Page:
We continue this process for the remaining market types, and then combine the strategy parameters for each market type into one optimized strategy. Keep in mind that all of our strategy parameters were selected based on the back test results from 2000-2010.

So how does our optimized strategy perform from 2011 through January 2016?

Table 8: 2011-Jan. 2016, Optimized Strategy

The Neutral market types still lost money. However, compare these results to Table 2, which showed how the former Top 10 from 2000-2010 performed from 2011 through January 2016. The optimized results shown in Table 8 had a higher CAR than any shown in Table 2, and had lower MDD than all but one of those variations. Best of all, we actually had a systematic way of selecting our strategy parameters.

In this example, we used a very simple method for defining the “best” results for each market type: the largest profit. We did not take into account drawdowns or any other factors that might be important to you when you trade. With additional thought and testing, it’s likely that we could improve on how to select the best variations for each market type. In addition, we would probably repeat the baselining process on a periodic basis rather than doing it just once and then using those “optimized” parameters for the next five years. Hopefully this article has given you some ideas on how to tune your own strategies for market conditions. As always, you can contact me if you need assistance.

One of the many interesting ideas put forth by Dr. Van K. Tharp is that you should not try to find a trading strategy that works in every type of market. Instead, he advises trading only those strategies that have performed well in the past under conditions similar to the current ones.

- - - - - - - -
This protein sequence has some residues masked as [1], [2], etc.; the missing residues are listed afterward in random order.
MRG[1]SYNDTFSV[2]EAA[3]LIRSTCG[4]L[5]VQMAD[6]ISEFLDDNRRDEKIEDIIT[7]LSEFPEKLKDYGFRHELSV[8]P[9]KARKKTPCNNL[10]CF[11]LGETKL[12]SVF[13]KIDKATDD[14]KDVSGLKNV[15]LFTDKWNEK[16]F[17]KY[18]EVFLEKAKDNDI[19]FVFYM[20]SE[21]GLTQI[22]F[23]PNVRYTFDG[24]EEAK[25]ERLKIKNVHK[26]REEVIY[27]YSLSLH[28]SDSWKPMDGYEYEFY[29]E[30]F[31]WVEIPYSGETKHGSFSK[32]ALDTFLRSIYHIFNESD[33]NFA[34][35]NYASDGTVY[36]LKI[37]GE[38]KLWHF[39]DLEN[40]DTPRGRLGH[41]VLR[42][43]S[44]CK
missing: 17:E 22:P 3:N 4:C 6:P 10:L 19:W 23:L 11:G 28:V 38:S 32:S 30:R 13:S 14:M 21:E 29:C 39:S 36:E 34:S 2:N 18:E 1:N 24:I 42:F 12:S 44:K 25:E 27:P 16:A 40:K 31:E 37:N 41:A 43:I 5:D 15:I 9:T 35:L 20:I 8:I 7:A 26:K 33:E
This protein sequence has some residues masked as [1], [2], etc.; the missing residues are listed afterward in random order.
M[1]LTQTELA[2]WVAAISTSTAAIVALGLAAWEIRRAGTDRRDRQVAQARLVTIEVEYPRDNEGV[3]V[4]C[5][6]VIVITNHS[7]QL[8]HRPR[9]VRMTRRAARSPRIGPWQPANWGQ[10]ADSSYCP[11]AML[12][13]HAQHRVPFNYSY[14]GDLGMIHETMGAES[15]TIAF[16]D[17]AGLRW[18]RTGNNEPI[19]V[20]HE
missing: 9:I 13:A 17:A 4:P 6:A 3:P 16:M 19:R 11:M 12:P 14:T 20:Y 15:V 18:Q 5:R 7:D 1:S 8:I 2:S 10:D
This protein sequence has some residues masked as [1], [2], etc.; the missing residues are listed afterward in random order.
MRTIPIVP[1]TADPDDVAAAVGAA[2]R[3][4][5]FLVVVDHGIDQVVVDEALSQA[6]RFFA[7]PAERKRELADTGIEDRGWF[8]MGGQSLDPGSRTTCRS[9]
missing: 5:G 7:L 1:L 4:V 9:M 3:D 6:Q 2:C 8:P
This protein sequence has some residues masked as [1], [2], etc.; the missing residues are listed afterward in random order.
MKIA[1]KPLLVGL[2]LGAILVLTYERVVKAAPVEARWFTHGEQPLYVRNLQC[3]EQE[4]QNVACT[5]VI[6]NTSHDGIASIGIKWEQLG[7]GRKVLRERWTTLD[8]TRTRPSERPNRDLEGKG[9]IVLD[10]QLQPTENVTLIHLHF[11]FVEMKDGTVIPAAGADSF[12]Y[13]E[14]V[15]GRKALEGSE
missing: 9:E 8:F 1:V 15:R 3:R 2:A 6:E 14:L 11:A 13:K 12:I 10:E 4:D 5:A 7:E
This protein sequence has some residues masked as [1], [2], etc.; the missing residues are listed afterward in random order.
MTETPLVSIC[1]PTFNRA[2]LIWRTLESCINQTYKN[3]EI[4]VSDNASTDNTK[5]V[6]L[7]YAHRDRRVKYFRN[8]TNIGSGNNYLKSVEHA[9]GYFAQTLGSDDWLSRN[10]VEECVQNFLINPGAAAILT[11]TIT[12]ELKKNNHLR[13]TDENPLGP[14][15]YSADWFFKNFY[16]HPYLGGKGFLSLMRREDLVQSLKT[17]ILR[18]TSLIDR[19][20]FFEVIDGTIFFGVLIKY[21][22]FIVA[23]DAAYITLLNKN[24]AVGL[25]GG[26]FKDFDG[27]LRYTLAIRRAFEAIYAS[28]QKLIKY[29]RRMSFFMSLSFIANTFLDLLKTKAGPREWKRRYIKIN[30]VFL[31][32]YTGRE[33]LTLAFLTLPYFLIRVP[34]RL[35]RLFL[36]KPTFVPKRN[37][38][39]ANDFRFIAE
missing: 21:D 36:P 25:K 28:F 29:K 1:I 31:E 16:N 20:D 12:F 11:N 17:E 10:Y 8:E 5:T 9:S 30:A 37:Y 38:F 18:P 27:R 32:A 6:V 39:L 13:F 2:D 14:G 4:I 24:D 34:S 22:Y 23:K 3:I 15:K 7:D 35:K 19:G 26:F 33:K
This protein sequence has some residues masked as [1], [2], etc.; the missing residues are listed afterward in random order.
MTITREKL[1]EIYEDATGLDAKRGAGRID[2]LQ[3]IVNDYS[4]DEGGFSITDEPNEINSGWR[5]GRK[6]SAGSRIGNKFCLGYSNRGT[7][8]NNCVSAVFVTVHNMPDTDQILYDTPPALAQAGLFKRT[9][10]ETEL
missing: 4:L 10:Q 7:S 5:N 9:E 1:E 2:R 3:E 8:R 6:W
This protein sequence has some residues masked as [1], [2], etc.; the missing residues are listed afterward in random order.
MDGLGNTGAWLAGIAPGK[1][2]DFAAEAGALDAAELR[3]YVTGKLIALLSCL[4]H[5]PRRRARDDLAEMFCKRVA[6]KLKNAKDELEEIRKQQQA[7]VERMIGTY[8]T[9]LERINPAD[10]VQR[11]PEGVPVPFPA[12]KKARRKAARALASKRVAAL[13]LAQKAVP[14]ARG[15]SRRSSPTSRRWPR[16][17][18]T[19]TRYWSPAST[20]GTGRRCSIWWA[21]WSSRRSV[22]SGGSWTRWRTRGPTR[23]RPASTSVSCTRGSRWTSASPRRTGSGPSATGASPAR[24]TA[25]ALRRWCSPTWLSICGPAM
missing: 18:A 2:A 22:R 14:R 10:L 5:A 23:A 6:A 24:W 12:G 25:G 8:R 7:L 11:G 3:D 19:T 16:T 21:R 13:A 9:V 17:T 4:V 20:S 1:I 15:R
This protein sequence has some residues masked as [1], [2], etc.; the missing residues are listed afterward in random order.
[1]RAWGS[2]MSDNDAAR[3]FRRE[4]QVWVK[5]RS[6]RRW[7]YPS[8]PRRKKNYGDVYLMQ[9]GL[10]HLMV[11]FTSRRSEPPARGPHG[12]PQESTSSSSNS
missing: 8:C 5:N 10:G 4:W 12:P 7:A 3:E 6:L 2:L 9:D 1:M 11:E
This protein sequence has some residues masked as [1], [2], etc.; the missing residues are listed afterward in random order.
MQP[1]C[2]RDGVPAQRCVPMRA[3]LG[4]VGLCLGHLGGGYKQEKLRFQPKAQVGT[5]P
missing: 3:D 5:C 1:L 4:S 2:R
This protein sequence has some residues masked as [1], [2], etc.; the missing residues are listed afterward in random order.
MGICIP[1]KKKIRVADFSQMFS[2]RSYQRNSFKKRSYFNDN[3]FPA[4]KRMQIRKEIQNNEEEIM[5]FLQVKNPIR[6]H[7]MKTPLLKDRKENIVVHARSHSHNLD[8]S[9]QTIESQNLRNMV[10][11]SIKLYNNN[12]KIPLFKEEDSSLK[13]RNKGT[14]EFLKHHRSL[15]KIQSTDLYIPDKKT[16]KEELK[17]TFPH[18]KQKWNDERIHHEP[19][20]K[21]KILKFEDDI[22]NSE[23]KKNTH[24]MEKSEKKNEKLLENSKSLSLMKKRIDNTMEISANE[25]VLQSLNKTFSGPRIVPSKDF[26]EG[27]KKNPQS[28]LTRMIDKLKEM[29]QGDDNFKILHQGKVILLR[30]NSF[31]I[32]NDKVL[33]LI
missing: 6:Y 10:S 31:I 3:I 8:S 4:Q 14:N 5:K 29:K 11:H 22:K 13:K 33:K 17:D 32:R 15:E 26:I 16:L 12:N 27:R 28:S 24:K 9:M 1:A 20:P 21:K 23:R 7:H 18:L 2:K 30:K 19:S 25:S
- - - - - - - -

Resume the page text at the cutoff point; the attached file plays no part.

If you choose to adopt this approach to trading system development and selection, then the first step is to define a set of market types or conditions. One way to do this is to combine price action (bullish, neutral, bearish) with volatility (quiet, normal, volatile). For example, in today’s article I will use a six-month lookback on the S&P 500 index (SPX) to determine whether the market is bullish, neutral or bearish, and the CBOE Volatility Index (VIX) to determine whether the market is quiet or volatile (we won’t use “normal” as a volatility type here). The factors you choose to incorporate into your own market type definition will depend on your beliefs about the market and how you think those factors impact your trading results. Similarly, the timeframe over which you calculate your market type will be influenced by the type of trading you do. A day trader will likely have a very different way of defining the market type than a swing trader or momentum trader.